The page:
Helping Survivors: A Checklist for Friends and Family

Friends and family members are often affected when someone they care about is sexually abused or assaulted. They want to help but may not be sure what to do. Here is a checklist friends and family should follow to best support a survivor:

  • Believe the survivor.
  • Advocate for the survivor.
  • Validate the survivor’s feelings.
  • Be compassionate and nonjudgmental and ensure the survivor’s confidentiality.
  • Be careful not to label the survivor (e.g., as victim, handicapped person, prostitute, drug addict, mentally ill).
  • Be honest. Dishonesty will come across non-verbally.
  • Pay attention to your body language and non-verbal interaction (e.g., eye contact, facial expressions, body language, anxiety, fear).
  • Make communication two-way. Use words the survivor understands, avoid jargon, and encourage the survivor to ask questions.
  • Communicate respect.
  • Display empathy. Attempt to put yourself in the survivor’s shoes.
  • Demonstrate concern. Don’t do all the talking -- often, the survivor may just want to talk, so... LISTEN.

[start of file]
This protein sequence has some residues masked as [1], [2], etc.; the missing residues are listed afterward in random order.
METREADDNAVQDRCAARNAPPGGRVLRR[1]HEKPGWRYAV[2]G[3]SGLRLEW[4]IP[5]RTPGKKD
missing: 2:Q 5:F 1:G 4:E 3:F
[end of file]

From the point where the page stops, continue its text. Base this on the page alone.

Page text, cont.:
• Observe. The survivor may not be able to tell you what s/he needs; observe and you may be able to anticipate needs or concerns.
  • Be aware of cultural and religious differences. Depending on their background, survivors may react to trauma and intervention in very different ways. Recognize various attitudes toward receiving help and tailor your interaction based on what the survivor gives you. Do not introduce your personal religious beliefs.
  • Ask about any special needs a survivor might have, but treat a survivor with a disability no different from anyone else.
  • For teen survivors, LISTEN. Do not assume ignorance because the survivor is a teenager; believe in his or her ability to make decisions.
  • Do not equate drug use or dependence with a lack of intelligence or guilt.
  • Know that promiscuous behavior is never an invitation to unwanted sexual activity.